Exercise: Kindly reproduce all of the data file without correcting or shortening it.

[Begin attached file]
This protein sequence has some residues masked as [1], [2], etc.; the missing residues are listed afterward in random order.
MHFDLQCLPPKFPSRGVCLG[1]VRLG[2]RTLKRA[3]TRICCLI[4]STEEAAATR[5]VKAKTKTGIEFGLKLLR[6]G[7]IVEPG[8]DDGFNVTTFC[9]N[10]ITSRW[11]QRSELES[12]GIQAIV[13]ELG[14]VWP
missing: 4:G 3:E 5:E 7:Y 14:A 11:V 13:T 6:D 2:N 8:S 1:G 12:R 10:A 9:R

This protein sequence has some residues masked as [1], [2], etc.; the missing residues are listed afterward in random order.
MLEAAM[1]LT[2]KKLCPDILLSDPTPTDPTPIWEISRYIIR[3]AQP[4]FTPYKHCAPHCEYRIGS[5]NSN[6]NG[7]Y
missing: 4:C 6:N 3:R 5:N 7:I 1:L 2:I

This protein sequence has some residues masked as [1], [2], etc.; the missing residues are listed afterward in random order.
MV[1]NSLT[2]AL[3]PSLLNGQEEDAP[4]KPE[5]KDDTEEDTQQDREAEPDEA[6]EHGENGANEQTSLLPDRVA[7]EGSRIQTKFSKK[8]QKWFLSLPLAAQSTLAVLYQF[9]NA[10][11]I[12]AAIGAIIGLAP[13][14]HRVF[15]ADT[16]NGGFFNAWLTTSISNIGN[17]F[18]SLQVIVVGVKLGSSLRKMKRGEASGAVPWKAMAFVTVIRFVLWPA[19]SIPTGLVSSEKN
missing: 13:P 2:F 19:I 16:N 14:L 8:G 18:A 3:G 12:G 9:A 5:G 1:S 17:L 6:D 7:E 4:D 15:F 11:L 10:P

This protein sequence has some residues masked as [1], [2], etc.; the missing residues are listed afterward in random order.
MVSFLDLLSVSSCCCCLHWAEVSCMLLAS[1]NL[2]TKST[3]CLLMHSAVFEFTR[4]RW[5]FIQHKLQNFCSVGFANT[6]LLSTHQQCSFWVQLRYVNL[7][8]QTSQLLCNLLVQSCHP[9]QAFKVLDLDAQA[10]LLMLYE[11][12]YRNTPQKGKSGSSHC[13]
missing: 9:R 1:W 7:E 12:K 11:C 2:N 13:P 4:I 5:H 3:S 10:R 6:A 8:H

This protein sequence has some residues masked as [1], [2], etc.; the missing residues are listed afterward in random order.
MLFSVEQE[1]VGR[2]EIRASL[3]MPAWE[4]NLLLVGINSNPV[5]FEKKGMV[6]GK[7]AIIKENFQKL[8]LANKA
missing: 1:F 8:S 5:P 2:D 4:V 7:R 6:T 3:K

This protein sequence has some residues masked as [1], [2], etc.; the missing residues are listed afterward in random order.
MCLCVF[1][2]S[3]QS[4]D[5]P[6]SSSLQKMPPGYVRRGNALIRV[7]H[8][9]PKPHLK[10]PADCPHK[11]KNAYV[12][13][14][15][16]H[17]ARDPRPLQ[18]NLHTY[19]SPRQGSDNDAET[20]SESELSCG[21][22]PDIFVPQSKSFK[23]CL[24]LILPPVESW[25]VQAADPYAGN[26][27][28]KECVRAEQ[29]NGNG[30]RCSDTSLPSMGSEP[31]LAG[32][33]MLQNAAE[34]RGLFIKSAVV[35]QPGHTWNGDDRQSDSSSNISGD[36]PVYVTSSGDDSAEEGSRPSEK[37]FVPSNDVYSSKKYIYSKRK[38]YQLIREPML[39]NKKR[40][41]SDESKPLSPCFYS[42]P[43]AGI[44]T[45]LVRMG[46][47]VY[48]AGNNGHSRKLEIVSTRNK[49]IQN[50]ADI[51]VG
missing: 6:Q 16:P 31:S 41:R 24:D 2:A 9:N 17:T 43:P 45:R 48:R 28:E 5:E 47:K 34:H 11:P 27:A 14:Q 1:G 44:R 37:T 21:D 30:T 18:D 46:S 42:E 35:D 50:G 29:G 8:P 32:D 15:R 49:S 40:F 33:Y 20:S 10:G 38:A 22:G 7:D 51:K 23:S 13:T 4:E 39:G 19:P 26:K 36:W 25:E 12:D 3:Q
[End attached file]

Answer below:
This protein sequence has some residues masked as [1], [2], etc.; the missing residues are listed afterward in random order.
MHFDLQCLPPKFPSRGVCLG[1]VRLG[2]RTLKRA[3]TRICCLI[4]STEEAAATR[5]VKAKTKTGIEFGLKLLR[6]G[7]IVEPG[8]DDGFNVTTFC[9]N[10]ITSRW[11]QRSELES[12]GIQAIV[13]ELG[14]VWP
missing: 4:G 3:E 5:E 7:Y 14:A 11:V 13:T 6:D 2:N 8:S 1:G 12:R 10:A 9:R

This protein sequence has some residues masked as [1], [2], etc.; the missing residues are listed afterward in random order.
MLEAAM[1]LT[2]KKLCPDILLSDPTPTDPTPIWEISRYIIR[3]AQP[4]FTPYKHCAPHCEYRIGS[5]NSN[6]NG[7]Y
missing: 4:C 6:N 3:R 5:N 7:I 1:L 2:I

This protein sequence has some residues masked as [1], [2], etc.; the missing residues are listed afterward in random order.
MV[1]NSLT[2]AL[3]PSLLNGQEEDAP[4]KPE[5]KDDTEEDTQQDREAEPDEA[6]EHGENGANEQTSLLPDRVA[7]EGSRIQTKFSKK[8]QKWFLSLPLAAQSTLAVLYQF[9]NA[10][11]I[12]AAIGAIIGLAP[13][14]HRVF[15]ADT[16]NGGFFNAWLTTSISNIGN[17]F[18]SLQVIVVGVKLGSSLRKMKRGEASGAVPWKAMAFVTVIRFVLWPA[19]SIPTGLVSSEKN
missing: 13:P 2:F 19:I 16:N 14:L 8:G 18:A 3:G 12:G 9:A 5:G 1:S 17:L 6:D 7:E 4:D 15:F 11:L 10:P

This protein sequence has some residues masked as [1], [2], etc.; the missing residues are listed afterward in random order.
MVSFLDLLSVSSCCCCLHWAEVSCMLLAS[1]NL[2]TKST[3]CLLMHSAVFEFTR[4]RW[5]FIQHKLQNFCSVGFANT[6]LLSTHQQCSFWVQLRYVNL[7][8]QTSQLLCNLLVQSCHP[9]QAFKVLDLDAQA[10]LLMLYE[11][12]YRNTPQKGKSGSSHC[13]
missing: 9:R 1:W 7:E 12:K 11:C 2:N 13:P 4:I 5:H 3:S 10:R 6:A 8:H

This protein sequence has some residues masked as [1], [2], etc.; the missing residues are listed afterward in random order.
MLFSVEQE[1]VGR[2]EIRASL[3]MPAWE[4]NLLLVGINSNPV[5]FEKKGMV[6]GK[7]AIIKENFQKL[8]LANKA
missing: 1:F 8:S 5:P 2:D 4:V 7:R 6:T 3:K

This protein sequence has some residues masked as [1], [2], etc.; the missing residues are listed afterward in random order.
MCLCVF[1][2]S[3]QS[4]D[5]P[6]SSSLQKMPPGYVRRGNALIRV[7]H[8][9]PKPHLK[10]PADCPHK[11]KNAYV[12][13][14][15][16]H[17]ARDPRPLQ[18]NLHTY[19]SPRQGSDNDAET[20]SESELSCG[21][22]PDIFVPQSKSFK[23]CL[24]LILPPVESW[25]VQAADPYAGN[26][27][28]KECVRAEQ[29]NGNG[30]RCSDTSLPSMGSEP[31]LAG[32][33]MLQNAAE[34]RGLFIKSAVV[35]QPGHTWNGDDRQSDSSSNISGD[36]PVYVTSSGDDSAEEGSRPSEK[37]FVPSNDVYSSKKYIYSKRK[38]YQLIREPML[39]NKKR[40][41]SDESKPLSPCFYS[42]P[43]AGI[44]T[45]LVRMG[46][47]VY[48]AGNNGHSRKLEIVSTRNK[49]IQN[50]ADI[51]VG
missing: 6:Q 16:P 31:S 41:R 24:D 2:A 9:N 17:T 43:P 45:R 48:R 28:E 5:E 47:K 34:H 11:P 27:A 14:Q 1:G 44:R 37:T 21:D 30:T 18:D 46:S 42:E 35:D 50:G 29:G 8:P 32:D 15:R 49:S 40:F 33:Y 20:S 10:G 38:A 22:G 7:D 51:K 23:S 13:T 4:E 39:G 19:P 26:K 36:W 25:E 12:D 3:Q